Where does the water you drink come from? How does it get to your house? And what happens to it in between?
Over the next few issues, we’ll tell the story of the water that comes out of your tap. We’ll start at the beginning, when water falls from the sky in the form of rain or snow.
Q. Where does the rain or snow water go?
A. Simply put, rain (and snow that falls in the valley) percolates into the ground and becomes part of groundwater, which is mostly retrieved through wells. Snow in the mountains melts gradually in the spring and either soaks into the ground and then comes out through springs, or runs off in streams that then flow down the mountains into the valleys.
Q. So when we have a nice snowy winter, that means we have a lot of water to use the next year, right?
A. Not necessarily. A big snowpack is a good start, but a lot can happen on the way down the mountain. A combination of deep snowpack and hot spring temperatures can cause runoff that comes too fast and causes floods, as happened in the Salt Lake Valley in 1983. Even if we avoid flooding, sometimes the water comes so quickly that there aren’t facilities to process it and store it, so it is allowed to simply run downstream and is wasted.
Q. Where does WaterPro’s water come from?
A. We have three sources of water: we own the rights to the water from seven canyons to the east of Sandy City and Draper City, and from several wells in the valley, and we also have a contract to purchase water from the Jordan Valley Water Conservancy District (JVWCD).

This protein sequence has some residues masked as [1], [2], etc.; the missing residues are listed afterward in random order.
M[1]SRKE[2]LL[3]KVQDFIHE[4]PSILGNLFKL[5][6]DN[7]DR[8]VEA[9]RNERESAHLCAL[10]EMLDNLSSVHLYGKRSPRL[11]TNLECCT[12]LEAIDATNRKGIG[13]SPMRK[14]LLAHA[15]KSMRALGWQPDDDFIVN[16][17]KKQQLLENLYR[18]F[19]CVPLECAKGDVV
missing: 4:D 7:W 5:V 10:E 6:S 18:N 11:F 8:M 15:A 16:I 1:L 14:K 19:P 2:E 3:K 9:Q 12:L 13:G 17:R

Q. What are water rights, and how did WaterPro get them?
A. In Utah, all water is owned by the public, and companies or individuals must file for water rights in order to be able to make use of any water. This contrasts with many Eastern states whose laws are based on the doctrine of riparian rights (from English common law), which allows all those whose property has frontage along a lake or river to make reasonable use of the water. In Utah, even if you have a stream flowing through your property, you can’t use the water unless you also own the water rights. And even if you own the right, you don’t own the water – the public does.
When Draper Irrigation (the parent company of WaterPro) was incorporated by a group of farmers in 1888, they pooled their individual water rights, and consequently we own some of the oldest water rights in the state.
Simply owning a water right isn’t enough; a company or an individual also has to put it to “beneficial use” (such as irrigating crops or using the water for household or industrial use) or the state can take the water right back.
Q. Okay, you have the water rights; what happens next?
A. Next month, we’ll look at the infrastructure that moves water from source to use.